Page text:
Given my experience growing nasturtium "Moonlight" last year I was already prepared for how nasturtium "Spitfire" would react to growing in my garden. The microclimate in the garden must be too warm for the climbing varieties of nasturtium. I'm not complaining, really, the same microclimate allows my Voodoo Lily to overwinter. The climbing nasturtiums don't seem to start vining, or sending out long shoots, until about August. If you read the post on "Moonlight" you'll see that the day after I complained about them not vining or trailing to Renee's Garden the plant sent out a long vine. "Spitfire" is a couple of weeks ahead of where "Moonlight" was last year. Today I had vines long enough to actually start training them up the bamboo stakes in the cinder block pots I planted them in.
As the flower bud opens "Spitfire" looks like it will be a really red nasturtium bloom, but as you can see from the photo above it is more orange than red. Renee's Garden, who I got these seeds from, describes them as a "scarlet orange." The bloom color looks like molten lava to me.
"Spitfire" has foliage that is an average green, unlike some nasturtiums that have a blueish hue to them, the darker foliage of nasturtium "Empress of India," or the variegated foliage of nasturtium "Alaska." When the foliage gets long enough to start training up a support structure like a trellis or a fence all you have to do it wind the longest stems up and around. Some stems may break near the tips but they'll quickly be covered up my more vines and leaves, and of course more blooms.
In my garden nasturtiums continue to grow well after the first frost and won't die down completely until we get a really good freeze. This being my second year of growing climbing nasturtiums I think I've exhausted my interest in growing them. While they're my favorite garden annual I think the climbing varieties don't perform as well in the heat of summer as the mounding varieties. Next year I'm going back to performing nasturtium diversity and planting several varieties at the same time.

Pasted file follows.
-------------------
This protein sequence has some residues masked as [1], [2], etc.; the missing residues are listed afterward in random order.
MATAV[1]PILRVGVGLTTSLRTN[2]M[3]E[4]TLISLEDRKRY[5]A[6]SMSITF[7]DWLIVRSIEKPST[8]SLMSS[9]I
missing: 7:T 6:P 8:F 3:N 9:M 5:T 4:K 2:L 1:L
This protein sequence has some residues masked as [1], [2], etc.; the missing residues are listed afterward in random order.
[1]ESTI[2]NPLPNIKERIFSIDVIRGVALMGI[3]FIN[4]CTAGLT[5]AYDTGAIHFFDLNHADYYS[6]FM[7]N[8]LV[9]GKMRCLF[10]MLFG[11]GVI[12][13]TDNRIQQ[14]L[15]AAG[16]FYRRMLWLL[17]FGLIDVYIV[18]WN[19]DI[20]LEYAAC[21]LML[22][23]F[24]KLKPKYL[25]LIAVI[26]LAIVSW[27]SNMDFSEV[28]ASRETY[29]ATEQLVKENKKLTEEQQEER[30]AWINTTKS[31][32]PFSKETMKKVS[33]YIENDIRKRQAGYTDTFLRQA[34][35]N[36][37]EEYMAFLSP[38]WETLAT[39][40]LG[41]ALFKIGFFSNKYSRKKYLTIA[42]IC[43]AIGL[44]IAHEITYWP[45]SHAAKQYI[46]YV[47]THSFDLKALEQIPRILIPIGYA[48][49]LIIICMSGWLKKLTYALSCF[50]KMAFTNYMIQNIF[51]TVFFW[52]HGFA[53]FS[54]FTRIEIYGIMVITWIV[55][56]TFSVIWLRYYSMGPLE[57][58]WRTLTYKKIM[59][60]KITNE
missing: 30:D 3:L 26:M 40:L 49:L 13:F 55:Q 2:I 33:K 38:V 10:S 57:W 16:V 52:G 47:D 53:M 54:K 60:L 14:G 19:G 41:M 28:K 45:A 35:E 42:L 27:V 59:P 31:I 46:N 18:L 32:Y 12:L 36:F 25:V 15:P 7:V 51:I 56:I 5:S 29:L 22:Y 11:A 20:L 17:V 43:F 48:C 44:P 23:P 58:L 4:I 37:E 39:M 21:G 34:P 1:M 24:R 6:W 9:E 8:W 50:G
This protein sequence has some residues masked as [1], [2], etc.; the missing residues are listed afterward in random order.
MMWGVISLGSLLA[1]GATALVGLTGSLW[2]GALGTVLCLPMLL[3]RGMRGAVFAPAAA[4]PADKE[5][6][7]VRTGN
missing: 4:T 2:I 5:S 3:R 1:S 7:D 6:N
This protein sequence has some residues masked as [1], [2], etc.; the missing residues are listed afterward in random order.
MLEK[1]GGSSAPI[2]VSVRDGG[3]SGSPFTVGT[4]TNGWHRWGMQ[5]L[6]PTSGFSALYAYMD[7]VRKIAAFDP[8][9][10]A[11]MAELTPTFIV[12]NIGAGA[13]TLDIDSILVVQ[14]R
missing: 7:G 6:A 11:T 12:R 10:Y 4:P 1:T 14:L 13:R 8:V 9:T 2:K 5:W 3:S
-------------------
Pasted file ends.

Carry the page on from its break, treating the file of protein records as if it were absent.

Update: In early October the rest of the garden is starting to fade and turn brown but 'Spitfire' continues to grow and climb up the trellis I made for them out of bamboo stakes.
Where to Plant Nasturtiums.
The mounding varieties of nasturtium look beautiful planted at the edges of garden beds or paths. Even in containers or window boxes they spill over the sides of pots enough to add interest and movement. The climbing nasturtium varieties like "Spitfire" and "Moonlight" would also work well as a ground cover, if you don't want to train them up a support or drape them over the side of balcony gardens.
Previous Posts on Nasturtiums:
Collecting Nasturtium Seeds Video.